BY ONYEKA AJUMOBI ONOCHIE
The amazing impact of taxation to Nigeria’s economy cannot be over emphasized, especially in the face of the ongoing global Covid-19 pandemic which has thrown up new ways of doing things, Executive Chairman, FIRS, Mr. Muhammad Nami, has stressed.
Mr. Nami noted this today, in Abuja, while fielding questions during a live appearance on the popular morning show, Kaakaki, on Africa Independent Television (AIT) as part of his national public enlightenment on voluntary tax compliance, while educating the citizenry on stamp duty payments.
Urging Nigerians and body corporate in the country to continue to pay their taxes as and when due, Nami said, “although ordinarily, nobody wants to pay tax but payment of tax is necessary. There is never a time that is appropriate for somebody to pay taxes. You can see it all over the world.
“This belief that with oil money we are rich is false. What you see the federal, states and local governments sharing at the Federation Account Meetings monthly comes from the taxes paid by Nigerians or body corporate. At the FAAC meeting in July, the total amount shared among the three tiers of government was N696 billion. From this amount, 30% came from revenue generating-agencies like NNPC and Customs. The remaining 70% which is almost N500 billion, came from tax money that you paid, including stamp duty. Without this money, there will be chaos everywhere. You are looking at issues relating to COVID-19 and the impact it is creating on businesses today. People are actually losing jobs but it would be worse if taxes are not paid.”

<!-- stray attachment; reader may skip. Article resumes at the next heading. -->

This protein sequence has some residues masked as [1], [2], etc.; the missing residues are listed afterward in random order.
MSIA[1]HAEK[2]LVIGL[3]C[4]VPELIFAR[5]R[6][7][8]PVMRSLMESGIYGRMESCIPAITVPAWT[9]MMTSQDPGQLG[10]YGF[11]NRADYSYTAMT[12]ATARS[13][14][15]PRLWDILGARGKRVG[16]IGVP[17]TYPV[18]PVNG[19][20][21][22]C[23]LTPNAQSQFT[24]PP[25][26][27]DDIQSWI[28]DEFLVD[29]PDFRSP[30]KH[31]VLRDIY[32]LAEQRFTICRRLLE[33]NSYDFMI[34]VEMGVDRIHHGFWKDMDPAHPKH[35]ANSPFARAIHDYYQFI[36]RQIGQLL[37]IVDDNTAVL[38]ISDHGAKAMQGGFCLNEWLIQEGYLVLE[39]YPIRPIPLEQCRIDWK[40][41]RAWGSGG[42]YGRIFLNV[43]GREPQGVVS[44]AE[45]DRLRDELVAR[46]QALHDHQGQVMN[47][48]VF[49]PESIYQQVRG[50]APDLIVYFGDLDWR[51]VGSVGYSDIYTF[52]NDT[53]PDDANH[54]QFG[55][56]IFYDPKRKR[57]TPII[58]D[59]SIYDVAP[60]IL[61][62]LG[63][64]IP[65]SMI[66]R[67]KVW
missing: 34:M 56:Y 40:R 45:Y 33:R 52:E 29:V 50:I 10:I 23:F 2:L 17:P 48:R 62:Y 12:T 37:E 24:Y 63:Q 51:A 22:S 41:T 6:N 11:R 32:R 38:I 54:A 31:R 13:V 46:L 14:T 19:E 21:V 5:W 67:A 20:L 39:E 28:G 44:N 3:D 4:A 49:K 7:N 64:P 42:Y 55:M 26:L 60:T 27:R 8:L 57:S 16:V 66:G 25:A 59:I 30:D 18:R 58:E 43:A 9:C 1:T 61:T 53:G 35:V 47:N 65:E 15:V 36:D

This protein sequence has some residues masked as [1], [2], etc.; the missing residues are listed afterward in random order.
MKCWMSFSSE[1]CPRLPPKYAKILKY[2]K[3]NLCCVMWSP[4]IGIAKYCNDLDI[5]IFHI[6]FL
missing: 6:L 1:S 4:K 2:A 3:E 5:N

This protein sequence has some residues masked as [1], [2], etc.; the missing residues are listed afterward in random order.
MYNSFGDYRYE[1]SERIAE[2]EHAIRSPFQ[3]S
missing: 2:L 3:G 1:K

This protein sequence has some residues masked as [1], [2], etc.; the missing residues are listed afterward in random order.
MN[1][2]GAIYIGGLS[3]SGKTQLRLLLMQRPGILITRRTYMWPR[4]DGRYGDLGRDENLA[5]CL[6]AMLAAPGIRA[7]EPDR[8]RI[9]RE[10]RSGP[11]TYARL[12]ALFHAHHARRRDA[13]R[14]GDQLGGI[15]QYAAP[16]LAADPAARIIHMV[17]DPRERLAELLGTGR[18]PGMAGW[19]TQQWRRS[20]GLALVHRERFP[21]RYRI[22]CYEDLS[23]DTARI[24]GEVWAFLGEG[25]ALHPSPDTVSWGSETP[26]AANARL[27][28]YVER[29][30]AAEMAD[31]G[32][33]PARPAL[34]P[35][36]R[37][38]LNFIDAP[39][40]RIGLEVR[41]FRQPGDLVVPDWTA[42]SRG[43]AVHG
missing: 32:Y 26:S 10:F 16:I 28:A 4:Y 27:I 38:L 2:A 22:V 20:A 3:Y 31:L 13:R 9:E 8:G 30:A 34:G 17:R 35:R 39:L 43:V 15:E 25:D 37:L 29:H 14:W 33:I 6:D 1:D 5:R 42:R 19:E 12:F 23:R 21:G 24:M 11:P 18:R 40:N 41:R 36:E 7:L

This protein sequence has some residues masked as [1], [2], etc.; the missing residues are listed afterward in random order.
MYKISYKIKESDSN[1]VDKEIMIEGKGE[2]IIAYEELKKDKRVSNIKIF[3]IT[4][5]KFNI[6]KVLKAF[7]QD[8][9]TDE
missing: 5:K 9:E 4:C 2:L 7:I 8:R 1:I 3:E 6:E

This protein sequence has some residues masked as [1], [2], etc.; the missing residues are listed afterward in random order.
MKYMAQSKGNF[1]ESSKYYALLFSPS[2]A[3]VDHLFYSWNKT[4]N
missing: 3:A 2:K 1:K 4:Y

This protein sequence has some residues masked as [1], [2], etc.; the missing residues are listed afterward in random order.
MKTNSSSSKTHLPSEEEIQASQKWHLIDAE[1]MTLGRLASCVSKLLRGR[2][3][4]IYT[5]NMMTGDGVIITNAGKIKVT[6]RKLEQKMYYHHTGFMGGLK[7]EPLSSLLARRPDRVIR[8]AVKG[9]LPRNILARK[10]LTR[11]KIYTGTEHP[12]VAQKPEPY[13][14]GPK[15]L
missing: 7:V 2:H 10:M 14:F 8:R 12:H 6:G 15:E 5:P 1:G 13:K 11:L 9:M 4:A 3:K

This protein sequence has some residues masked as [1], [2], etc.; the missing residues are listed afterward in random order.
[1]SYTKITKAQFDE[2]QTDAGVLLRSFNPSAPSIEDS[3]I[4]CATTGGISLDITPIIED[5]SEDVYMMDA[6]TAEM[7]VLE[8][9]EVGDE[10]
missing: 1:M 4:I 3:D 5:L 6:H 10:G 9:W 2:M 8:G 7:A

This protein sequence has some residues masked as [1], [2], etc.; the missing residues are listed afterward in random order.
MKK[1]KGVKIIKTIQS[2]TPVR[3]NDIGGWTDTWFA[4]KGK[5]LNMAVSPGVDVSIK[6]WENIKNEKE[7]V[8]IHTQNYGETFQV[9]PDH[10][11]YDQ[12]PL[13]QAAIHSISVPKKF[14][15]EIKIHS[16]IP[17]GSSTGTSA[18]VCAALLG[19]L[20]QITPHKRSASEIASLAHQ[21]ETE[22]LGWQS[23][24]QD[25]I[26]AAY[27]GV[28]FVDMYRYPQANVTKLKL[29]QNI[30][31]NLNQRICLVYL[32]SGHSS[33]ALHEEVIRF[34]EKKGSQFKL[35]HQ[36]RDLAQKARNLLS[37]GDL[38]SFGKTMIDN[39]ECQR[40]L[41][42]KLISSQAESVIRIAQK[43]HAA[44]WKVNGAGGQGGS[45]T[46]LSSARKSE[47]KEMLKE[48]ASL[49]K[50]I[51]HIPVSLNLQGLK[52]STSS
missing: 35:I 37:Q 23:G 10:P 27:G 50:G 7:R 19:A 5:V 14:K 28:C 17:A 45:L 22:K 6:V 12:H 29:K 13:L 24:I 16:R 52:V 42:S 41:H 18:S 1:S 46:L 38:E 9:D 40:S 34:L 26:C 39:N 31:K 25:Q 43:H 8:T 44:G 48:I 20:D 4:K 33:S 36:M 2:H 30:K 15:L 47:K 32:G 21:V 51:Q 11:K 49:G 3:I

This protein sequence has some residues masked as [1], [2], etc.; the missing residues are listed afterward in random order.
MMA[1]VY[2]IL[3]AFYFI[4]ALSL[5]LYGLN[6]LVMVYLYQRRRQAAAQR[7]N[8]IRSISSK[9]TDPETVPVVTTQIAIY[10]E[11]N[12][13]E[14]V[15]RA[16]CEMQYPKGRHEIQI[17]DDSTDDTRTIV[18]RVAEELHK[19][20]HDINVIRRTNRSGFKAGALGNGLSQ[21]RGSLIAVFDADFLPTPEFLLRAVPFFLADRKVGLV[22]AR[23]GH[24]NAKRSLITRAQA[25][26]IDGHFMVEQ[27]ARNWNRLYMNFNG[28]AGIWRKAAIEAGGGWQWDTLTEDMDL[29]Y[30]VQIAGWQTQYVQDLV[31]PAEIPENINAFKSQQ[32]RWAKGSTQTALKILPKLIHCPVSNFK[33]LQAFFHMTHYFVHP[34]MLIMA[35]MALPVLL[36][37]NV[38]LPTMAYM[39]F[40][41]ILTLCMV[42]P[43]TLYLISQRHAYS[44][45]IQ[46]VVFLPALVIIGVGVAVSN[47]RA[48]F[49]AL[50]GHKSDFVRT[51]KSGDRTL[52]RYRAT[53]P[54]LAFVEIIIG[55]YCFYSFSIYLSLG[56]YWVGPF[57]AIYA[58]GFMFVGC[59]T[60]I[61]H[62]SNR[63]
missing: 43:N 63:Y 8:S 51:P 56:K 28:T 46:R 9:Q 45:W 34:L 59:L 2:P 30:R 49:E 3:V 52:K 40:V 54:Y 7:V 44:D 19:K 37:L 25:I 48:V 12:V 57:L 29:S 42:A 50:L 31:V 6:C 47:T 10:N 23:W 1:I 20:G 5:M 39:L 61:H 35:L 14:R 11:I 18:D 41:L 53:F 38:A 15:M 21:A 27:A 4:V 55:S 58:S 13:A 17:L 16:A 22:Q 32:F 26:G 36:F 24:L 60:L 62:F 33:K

FIRS boss noted that there would never be a convenient time for citizens to pay their taxes, adding that bankable Nigerians have been paying stamp duty on their cheque books since the introduction of the stamp duty in 1939, emphasizing that the renewed focus on stamp duty via the recent launch of an inter-ministerial committee on the recovery of stamp duty from 2016 till date has started to yield the required dividends, He further stressed, “Before now, remittance from stamp used to be an average of about N17 billion-N18 billion per year, but currently, it is in the region of N80 billion. I can confirm to you too that a commercial bank which has not been remitting this stamp duty before now, in the month of July alone, remitted about N1.2 billion, evidence that we are not playing about it. We know that oil revenue is not there. We know that we are in a serious economic crisis and the only way to ensure that Nigerians are happy with the government is to ensure that this money deducted from their hard-earned income but which is not remitted, is now remitted to government coffers.”